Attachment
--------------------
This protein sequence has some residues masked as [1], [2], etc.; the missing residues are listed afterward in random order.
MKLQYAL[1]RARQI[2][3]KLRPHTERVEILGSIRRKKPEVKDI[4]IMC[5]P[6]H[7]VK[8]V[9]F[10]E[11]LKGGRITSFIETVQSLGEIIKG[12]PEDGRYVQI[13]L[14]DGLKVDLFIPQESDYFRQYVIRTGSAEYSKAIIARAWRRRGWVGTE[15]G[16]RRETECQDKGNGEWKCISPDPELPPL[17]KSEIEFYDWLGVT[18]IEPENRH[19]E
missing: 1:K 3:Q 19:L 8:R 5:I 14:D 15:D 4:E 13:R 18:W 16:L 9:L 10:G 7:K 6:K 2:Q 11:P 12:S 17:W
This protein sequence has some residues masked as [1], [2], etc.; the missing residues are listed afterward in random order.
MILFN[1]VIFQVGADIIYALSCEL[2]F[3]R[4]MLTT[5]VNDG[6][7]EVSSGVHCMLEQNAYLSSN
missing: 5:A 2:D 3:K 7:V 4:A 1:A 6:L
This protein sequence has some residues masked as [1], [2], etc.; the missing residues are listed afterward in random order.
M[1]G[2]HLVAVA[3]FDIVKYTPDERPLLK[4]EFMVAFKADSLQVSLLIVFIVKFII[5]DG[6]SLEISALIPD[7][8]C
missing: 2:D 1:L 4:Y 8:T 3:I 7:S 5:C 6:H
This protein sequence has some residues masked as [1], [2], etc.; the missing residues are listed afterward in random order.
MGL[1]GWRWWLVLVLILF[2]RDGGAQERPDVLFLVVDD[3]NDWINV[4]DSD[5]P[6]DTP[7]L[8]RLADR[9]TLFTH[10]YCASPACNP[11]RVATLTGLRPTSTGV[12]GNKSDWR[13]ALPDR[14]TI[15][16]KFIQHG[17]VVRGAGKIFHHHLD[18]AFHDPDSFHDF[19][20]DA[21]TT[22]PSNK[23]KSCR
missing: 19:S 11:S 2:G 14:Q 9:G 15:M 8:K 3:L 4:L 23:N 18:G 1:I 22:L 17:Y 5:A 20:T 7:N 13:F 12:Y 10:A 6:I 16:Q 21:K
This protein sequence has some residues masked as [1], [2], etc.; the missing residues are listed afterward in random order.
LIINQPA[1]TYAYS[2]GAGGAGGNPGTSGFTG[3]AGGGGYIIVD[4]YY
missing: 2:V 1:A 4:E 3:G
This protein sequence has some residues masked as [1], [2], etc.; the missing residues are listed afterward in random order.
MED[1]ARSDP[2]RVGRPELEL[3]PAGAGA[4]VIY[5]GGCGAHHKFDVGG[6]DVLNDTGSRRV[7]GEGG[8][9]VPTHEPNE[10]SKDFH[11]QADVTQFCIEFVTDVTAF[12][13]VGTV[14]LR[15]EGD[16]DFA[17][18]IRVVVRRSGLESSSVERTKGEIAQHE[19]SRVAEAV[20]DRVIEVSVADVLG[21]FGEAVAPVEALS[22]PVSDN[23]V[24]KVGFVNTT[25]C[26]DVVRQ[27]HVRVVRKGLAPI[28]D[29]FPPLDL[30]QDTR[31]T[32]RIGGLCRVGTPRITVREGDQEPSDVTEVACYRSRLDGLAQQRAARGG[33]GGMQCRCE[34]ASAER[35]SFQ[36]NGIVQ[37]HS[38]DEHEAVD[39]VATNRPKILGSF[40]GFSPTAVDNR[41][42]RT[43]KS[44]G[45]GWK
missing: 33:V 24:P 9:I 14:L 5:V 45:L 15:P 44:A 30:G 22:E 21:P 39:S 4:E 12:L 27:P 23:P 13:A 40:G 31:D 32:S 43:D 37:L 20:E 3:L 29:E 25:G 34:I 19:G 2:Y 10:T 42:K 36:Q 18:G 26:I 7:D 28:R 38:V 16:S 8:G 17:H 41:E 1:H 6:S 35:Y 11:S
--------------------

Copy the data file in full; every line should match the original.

This protein sequence has some residues masked as [1], [2], etc.; the missing residues are listed afterward in random order.
MKLQYAL[1]RARQI[2][3]KLRPHTERVEILGSIRRKKPEVKDI[4]IMC[5]P[6]H[7]VK[8]V[9]F[10]E[11]LKGGRITSFIETVQSLGEIIKG[12]PEDGRYVQI[13]L[14]DGLKVDLFIPQESDYFRQYVIRTGSAEYSKAIIARAWRRRGWVGTE[15]G[16]RRETECQDKGNGEWKCISPDPELPPL[17]KSEIEFYDWLGVT[18]IEPENRH[19]E
missing: 1:K 3:Q 19:L 8:R 5:I 14:D 15:D 4:E 13:R 18:W 16:L 9:L 10:G 7:K 6:K 2:Q 11:P 12:S 17:W
This protein sequence has some residues masked as [1], [2], etc.; the missing residues are listed afterward in random order.
MILFN[1]VIFQVGADIIYALSCEL[2]F[3]R[4]MLTT[5]VNDG[6][7]EVSSGVHCMLEQNAYLSSN
missing: 5:A 2:D 3:K 7:V 4:A 1:A 6:L
This protein sequence has some residues masked as [1], [2], etc.; the missing residues are listed afterward in random order.
M[1]G[2]HLVAVA[3]FDIVKYTPDERPLLK[4]EFMVAFKADSLQVSLLIVFIVKFII[5]DG[6]SLEISALIPD[7][8]C
missing: 2:D 1:L 4:Y 8:T 3:I 7:S 5:C 6:H
This protein sequence has some residues masked as [1], [2], etc.; the missing residues are listed afterward in random order.
MGL[1]GWRWWLVLVLILF[2]RDGGAQERPDVLFLVVDD[3]NDWINV[4]DSD[5]P[6]DTP[7]L[8]RLADR[9]TLFTH[10]YCASPACNP[11]RVATLTGLRPTSTGV[12]GNKSDWR[13]ALPDR[14]TI[15][16]KFIQHG[17]VVRGAGKIFHHHLD[18]AFHDPDSFHDF[19][20]DA[21]TT[22]PSNK[23]KSCR
missing: 19:S 11:S 2:G 14:Q 9:G 15:M 8:K 3:L 4:L 23:N 18:G 1:I 22:L 17:Y 5:A 20:T 7:N 13:F 12:Y 10:A 6:I 16:Q 21:K
This protein sequence has some residues masked as [1], [2], etc.; the missing residues are listed afterward in random order.
LIINQPA[1]TYAYS[2]GAGGAGGNPGTSGFTG[3]AGGGGYIIVD[4]YY
missing: 2:V 1:A 4:E 3:G
This protein sequence has some residues masked as [1], [2], etc.; the missing residues are listed afterward in random order.
MED[1]ARSDP[2]RVGRPELEL[3]PAGAGA[4]VIY[5]GGCGAHHKFDVGG[6]DVLNDTGSRRV[7]GEGG[8][9]VPTHEPNE[10]SKDFH[11]QADVTQFCIEFVTDVTAF[12][13]VGTV[14]LR[15]EGD[16]DFA[17][18]IRVVVRRSGLESSSVERTKGEIAQHE[19]SRVAEAV[20]DRVIEVSVADVLG[21]FGEAVAPVEALS[22]PVSDN[23]V[24]KVGFVNTT[25]C[26]DVVRQ[27]HVRVVRKGLAPI[28]D[29]FPPLDL[30]QDTR[31]T[32]RIGGLCRVGTPRITVREGDQEPSDVTEVACYRSRLDGLAQQRAARGG[33]GGMQCRCE[34]ASAER[35]SFQ[36]NGIVQ[37]HS[38]DEHEAVD[39]VATNRPKILGSF[40]GFSPTAVDNR[41][42]RT[43]KS[44]G[45]GWK
missing: 33:V 24:P 9:I 14:L 5:V 45:L 15:P 44:A 30:G 22:E 21:P 39:S 4:E 12:L 27:P 23:P 13:A 40:G 31:D 32:S 43:D 37:L 20:E 3:L 29:E 25:G 34:I 19:G 2:Y 10:T 42:K 36:Q 18:G 26:I 7:D 28:R 38:V 16:S 8:G 17:H 41:E 1:H 6:S 35:Y 11:S